[extropy-chat] Moral relativism

Jef Allbright jef at jefallbright.net
Sat May 7 19:22:38 UTC 2005

These discussions are getting a bit too much for me - too abstract, too 
silly, too confused.

<presents hypothetical test case involving question of abortion>

My understanding of things is that a moral absolutist might say 
"abortion is wrong, period. It doesn't matter what the circumstances 
are, it's just wrong. I've been told this and i believe it, and it 
applies to everybody under all circumstances. Sue should have the baby, 
Frank should advise her to have it, regardless of what this leads to."

A moral relativist might say "Whether or not Sue should keep or abort 
the baby depends upon the circumstances. These include, but are not 
limited to, Her attitude towards abortion, her future prospects with or 
without a baby at her age, her social and financial circumstances, etc. 
Frank should weigh factors such as the importance to him of the 
happiness of his stepdaughter, the fact that the baby is not genetically 
related to him, the impact of a baby on his family, his estimation of 
her ability to make a responsible decision in the matter, etc. These 
things cannot be decided by applying a single, rigid rule, because 
different things are more important to different people, and 
circumstances change."

That is what 'moral relativism' versus 'moral absolutism' means to me. 
Nothing to do with objective reality, or with 'truth'. Just about what 
rules people decide to apply to their behaviour under different 

So what do the people here who call themselves moral relativists and 
moral absolutists think that Frank and Sue should decide?

Thank you for posing the question, which at the lowest level may appear 
to be a simple question of "right" and "wrong", while at the level of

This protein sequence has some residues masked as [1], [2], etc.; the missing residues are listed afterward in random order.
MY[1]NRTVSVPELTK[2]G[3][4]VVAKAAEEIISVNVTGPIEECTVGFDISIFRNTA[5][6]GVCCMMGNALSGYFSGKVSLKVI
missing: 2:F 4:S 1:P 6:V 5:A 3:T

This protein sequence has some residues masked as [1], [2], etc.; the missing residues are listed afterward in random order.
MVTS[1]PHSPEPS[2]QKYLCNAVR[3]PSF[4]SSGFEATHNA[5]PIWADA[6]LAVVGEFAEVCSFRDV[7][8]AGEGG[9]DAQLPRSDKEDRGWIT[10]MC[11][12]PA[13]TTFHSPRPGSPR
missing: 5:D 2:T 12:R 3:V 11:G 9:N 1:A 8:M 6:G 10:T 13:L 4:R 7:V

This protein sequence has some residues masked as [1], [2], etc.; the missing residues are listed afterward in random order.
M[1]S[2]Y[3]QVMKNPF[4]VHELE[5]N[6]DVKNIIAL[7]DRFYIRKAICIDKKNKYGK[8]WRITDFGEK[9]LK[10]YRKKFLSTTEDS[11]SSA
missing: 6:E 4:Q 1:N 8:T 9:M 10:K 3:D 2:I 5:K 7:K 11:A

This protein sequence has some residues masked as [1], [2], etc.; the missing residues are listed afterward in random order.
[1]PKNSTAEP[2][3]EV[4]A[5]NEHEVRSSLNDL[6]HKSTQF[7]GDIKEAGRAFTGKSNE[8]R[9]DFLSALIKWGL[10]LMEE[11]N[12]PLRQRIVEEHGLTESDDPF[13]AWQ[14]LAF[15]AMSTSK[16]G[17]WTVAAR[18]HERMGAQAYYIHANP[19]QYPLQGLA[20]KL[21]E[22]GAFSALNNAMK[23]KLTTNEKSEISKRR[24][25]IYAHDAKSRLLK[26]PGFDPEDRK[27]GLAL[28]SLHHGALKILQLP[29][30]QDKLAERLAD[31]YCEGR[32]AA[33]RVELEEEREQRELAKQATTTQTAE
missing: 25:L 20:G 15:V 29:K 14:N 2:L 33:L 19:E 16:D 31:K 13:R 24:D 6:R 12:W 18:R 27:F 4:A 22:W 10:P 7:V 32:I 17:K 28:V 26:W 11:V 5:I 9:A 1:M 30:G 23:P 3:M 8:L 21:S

popular discourse it may appear paradoxical as people ask themselves how 
they can possibly decide which is morally correct, and at a higher level 
it may be seen that the framing of the question is what limits our 
comprehension of these issues.

As a moral objectivist, I say the solution is clearly that Sue should
have the kid, and that Uncle Frank should adopt it and raise it while
Sue goes off to college. If Frank thinks life is so important, then he
needs to put his money where his mouth is. Choice "C" always works.

Very simple answer:
Sue should have the baby if she wants to have the baby, she should not
have the baby if she doesn't want to have the baby.
And this is precisely the advice Frank should give her. He should
also, of course, offer to help her evaluate different options in view
of his greater experience of things.
Well, I don't really care whether this answer reveals a moral
relativist or objectivist stance.


Giulio, do you think *all* moral issues are equally relative, or was 
this an exceptionally easy case?

What if Sue were contemplating murdering some adult, perhaps based on 
simple jealousy.  Would you still say that the answer is simply that Sue 
should do as she wants?  If not, then can you help us understand what 
basis of reasoning applies?

- Jef

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